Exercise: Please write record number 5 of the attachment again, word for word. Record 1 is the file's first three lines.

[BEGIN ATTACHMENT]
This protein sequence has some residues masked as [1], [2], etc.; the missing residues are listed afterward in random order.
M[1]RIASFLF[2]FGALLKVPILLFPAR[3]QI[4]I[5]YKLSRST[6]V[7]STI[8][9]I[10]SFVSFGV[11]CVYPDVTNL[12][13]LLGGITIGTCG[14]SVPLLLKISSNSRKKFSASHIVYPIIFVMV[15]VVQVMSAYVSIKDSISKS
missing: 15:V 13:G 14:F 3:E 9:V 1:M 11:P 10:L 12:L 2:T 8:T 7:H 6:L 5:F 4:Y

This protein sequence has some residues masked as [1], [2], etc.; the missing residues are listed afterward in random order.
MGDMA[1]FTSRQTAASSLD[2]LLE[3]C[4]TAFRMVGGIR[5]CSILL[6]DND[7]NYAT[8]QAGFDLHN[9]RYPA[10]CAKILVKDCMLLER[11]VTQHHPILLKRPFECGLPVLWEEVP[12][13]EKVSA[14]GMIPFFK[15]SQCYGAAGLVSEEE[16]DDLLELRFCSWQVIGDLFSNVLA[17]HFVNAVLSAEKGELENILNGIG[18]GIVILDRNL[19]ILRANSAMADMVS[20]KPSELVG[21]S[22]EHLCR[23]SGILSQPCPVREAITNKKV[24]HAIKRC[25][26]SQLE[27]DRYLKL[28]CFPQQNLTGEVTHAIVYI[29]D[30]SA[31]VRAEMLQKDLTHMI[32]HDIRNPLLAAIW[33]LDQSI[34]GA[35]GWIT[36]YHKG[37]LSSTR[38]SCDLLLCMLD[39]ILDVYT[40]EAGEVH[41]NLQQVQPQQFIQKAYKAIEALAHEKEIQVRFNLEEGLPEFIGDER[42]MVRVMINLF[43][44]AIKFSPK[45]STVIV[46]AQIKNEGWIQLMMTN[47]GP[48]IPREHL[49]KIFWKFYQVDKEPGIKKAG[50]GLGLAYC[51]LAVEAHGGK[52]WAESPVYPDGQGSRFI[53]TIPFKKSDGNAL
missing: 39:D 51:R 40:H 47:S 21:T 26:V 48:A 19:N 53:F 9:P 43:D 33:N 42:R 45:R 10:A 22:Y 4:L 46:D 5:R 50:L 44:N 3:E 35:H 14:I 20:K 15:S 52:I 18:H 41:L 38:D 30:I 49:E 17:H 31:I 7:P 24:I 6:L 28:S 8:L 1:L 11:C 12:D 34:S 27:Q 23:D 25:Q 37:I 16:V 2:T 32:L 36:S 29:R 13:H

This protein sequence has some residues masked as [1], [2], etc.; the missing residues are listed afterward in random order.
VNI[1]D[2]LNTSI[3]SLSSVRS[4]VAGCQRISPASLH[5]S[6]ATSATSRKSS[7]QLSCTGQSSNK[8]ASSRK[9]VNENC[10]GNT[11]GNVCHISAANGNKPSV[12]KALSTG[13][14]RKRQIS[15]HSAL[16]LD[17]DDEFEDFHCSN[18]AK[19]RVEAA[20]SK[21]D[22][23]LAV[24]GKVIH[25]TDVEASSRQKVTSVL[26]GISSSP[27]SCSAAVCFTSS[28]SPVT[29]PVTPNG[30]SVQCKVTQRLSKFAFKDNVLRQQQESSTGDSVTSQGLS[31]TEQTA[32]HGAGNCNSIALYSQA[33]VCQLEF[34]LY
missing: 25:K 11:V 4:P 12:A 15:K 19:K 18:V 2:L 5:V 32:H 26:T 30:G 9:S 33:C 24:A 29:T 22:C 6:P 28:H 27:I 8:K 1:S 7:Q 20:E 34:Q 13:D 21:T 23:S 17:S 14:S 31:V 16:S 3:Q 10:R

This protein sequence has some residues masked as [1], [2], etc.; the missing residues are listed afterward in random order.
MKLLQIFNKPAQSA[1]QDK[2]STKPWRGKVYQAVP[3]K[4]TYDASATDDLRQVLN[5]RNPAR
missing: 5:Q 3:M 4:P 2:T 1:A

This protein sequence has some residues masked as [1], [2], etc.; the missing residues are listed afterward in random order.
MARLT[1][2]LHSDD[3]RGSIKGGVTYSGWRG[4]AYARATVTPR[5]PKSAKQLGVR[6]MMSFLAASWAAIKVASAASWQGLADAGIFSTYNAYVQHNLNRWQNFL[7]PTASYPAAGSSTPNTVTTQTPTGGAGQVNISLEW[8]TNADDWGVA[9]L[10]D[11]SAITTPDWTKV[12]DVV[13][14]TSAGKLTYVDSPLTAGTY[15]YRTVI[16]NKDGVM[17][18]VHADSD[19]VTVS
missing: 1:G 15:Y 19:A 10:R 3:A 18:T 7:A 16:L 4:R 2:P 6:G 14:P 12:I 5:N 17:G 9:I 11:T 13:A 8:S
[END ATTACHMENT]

This protein sequence has some residues masked as [1], [2], etc.; the missing residues are listed afterward in random order.
MARLT[1][2]LHSDD[3]RGSIKGGVTYSGWRG[4]AYARATVTPR[5]PKSAKQLGVR[6]MMSFLAASWAAIKVASAASWQGLADAGIFSTYNAYVQHNLNRWQNFL[7]PTASYPAAGSSTPNTVTTQTPTGGAGQVNISLEW[8]TNADDWGVA[9]L[10]D[11]SAITTPDWTKV[12]DVV[13][14]TSAGKLTYVDSPLTAGTY[15]YRTVI[16]NKDGVM[17][18]VHADSD[19]VTVS
missing: 1:G 15:Y 19:A 10:R 3:A 18:T 7:A 16:L 4:R 2:P 6:G 14:P 12:I 5:N 17:G 9:I 11:T 13:A 8:S